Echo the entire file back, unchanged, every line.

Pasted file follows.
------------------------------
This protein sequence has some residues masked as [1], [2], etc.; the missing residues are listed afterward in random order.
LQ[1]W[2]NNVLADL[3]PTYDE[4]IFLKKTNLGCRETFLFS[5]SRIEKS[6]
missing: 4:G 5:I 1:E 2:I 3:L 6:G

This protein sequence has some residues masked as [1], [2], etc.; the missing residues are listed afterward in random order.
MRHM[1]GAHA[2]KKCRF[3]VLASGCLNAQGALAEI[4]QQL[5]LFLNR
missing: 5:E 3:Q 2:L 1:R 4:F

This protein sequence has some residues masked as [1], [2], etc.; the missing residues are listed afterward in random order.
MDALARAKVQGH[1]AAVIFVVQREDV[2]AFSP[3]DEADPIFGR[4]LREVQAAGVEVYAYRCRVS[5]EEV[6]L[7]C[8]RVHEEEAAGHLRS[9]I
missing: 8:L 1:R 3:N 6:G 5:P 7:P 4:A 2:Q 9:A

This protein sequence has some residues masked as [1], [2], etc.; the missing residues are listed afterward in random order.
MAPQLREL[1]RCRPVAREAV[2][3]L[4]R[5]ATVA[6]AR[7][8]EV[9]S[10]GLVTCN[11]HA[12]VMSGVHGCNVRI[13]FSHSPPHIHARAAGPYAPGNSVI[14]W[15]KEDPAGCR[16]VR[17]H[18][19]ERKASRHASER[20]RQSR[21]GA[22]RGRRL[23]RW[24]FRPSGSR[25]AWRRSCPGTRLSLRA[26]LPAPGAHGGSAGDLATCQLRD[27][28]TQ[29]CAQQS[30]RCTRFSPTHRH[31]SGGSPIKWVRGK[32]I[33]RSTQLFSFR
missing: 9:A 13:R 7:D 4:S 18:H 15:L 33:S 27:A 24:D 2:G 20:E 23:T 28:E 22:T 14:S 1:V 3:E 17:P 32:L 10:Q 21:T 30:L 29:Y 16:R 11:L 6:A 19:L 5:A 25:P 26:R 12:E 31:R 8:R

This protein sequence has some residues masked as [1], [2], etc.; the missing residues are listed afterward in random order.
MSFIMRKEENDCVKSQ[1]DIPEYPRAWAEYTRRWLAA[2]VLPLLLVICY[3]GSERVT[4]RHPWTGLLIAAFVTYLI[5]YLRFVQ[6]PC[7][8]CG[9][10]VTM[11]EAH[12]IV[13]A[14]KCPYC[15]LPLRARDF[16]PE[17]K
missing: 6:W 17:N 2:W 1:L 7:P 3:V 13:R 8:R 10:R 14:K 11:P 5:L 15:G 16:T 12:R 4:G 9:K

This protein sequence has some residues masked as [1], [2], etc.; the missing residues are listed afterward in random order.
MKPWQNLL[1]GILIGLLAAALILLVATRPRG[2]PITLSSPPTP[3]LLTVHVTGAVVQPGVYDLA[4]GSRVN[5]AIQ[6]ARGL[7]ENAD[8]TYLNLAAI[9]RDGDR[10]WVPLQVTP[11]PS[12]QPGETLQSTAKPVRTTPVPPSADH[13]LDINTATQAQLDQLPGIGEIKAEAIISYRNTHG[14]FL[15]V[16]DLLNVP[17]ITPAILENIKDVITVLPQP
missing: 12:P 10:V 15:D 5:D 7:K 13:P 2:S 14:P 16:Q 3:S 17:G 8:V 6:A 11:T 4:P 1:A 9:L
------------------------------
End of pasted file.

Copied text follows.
This protein sequence has some residues masked as [1], [2], etc.; the missing residues are listed afterward in random order.
LQ[1]W[2]NNVLADL[3]PTYDE[4]IFLKKTNLGCRETFLFS[5]SRIEKS[6]
missing: 4:G 5:I 1:E 2:I 3:L 6:G

This protein sequence has some residues masked as [1], [2], etc.; the missing residues are listed afterward in random order.
MRHM[1]GAHA[2]KKCRF[3]VLASGCLNAQGALAEI[4]QQL[5]LFLNR
missing: 5:E 3:Q 2:L 1:R 4:F

This protein sequence has some residues masked as [1], [2], etc.; the missing residues are listed afterward in random order.
MDALARAKVQGH[1]AAVIFVVQREDV[2]AFSP[3]DEADPIFGR[4]LREVQAAGVEVYAYRCRVS[5]EEV[6]L[7]C[8]RVHEEEAAGHLRS[9]I
missing: 8:L 1:R 3:N 6:G 5:P 7:P 4:A 2:Q 9:A

This protein sequence has some residues masked as [1], [2], etc.; the missing residues are listed afterward in random order.
MAPQLREL[1]RCRPVAREAV[2][3]L[4]R[5]ATVA[6]AR[7][8]EV[9]S[10]GLVTCN[11]HA[12]VMSGVHGCNVRI[13]FSHSPPHIHARAAGPYAPGNSVI[14]W[15]KEDPAGCR[16]VR[17]H[18][19]ERKASRHASER[20]RQSR[21]GA[22]RGRRL[23]RW[24]FRPSGSR[25]AWRRSCPGTRLSLRA[26]LPAPGAHGGSAGDLATCQLRD[27][28]TQ[29]CAQQS[30]RCTRFSPTHRH[31]SGGSPIKWVRGK[32]I[33]RSTQLFSFR
missing: 9:A 13:R 7:D 4:S 18:H 15:L 33:S 27:A 24:D 2:G 20:E 23:T 28:E 22:T 14:S 1:V 3:E 17:P 32:L 10:Q 21:T 30:L 29:Y 16:R 11:L 6:A 19:L 5:A 25:P 26:R 12:E 31:R 8:R

This protein sequence has some residues masked as [1], [2], etc.; the missing residues are listed afterward in random order.
MSFIMRKEENDCVKSQ[1]DIPEYPRAWAEYTRRWLAA[2]VLPLLLVICY[3]GSERVT[4]RHPWTGLLIAAFVTYLI[5]YLRFVQ[6]PC[7][8]CG[9][10]VTM[11]EAH[12]IV[13]A[14]KCPYC[15]LPLRARDF[16]PE[17]K
missing: 6:W 17:N 2:W 1:L 7:P 3:V 13:R 8:R 10:R 14:K 11:P 5:L 15:G 16:T 12:R 4:G 9:K

This protein sequence has some residues masked as [1], [2], etc.; the missing residues are listed afterward in random order.
MKPWQNLL[1]GILIGLLAAALILLVATRPRG[2]PITLSSPPTP[3]LLTVHVTGAVVQPGVYDLA[4]GSRVN[5]AIQ[6]ARGL[7]ENAD[8]TYLNLAAI[9]RDGDR[10]WVPLQVTP[11]PS[12]QPGETLQSTAKPVRTTPVPPSADH[13]LDINTATQAQLDQLPGIGEIKAEAIISYRNTHG[14]FL[15]V[16]DLLNVP[17]ITPAILENIKDVITVLPQP
missing: 12:P 10:V 15:D 5:D 7:K 13:P 2:S 14:P 16:Q 3:S 17:G 8:V 6:A 11:T 4:P 1:A 9:L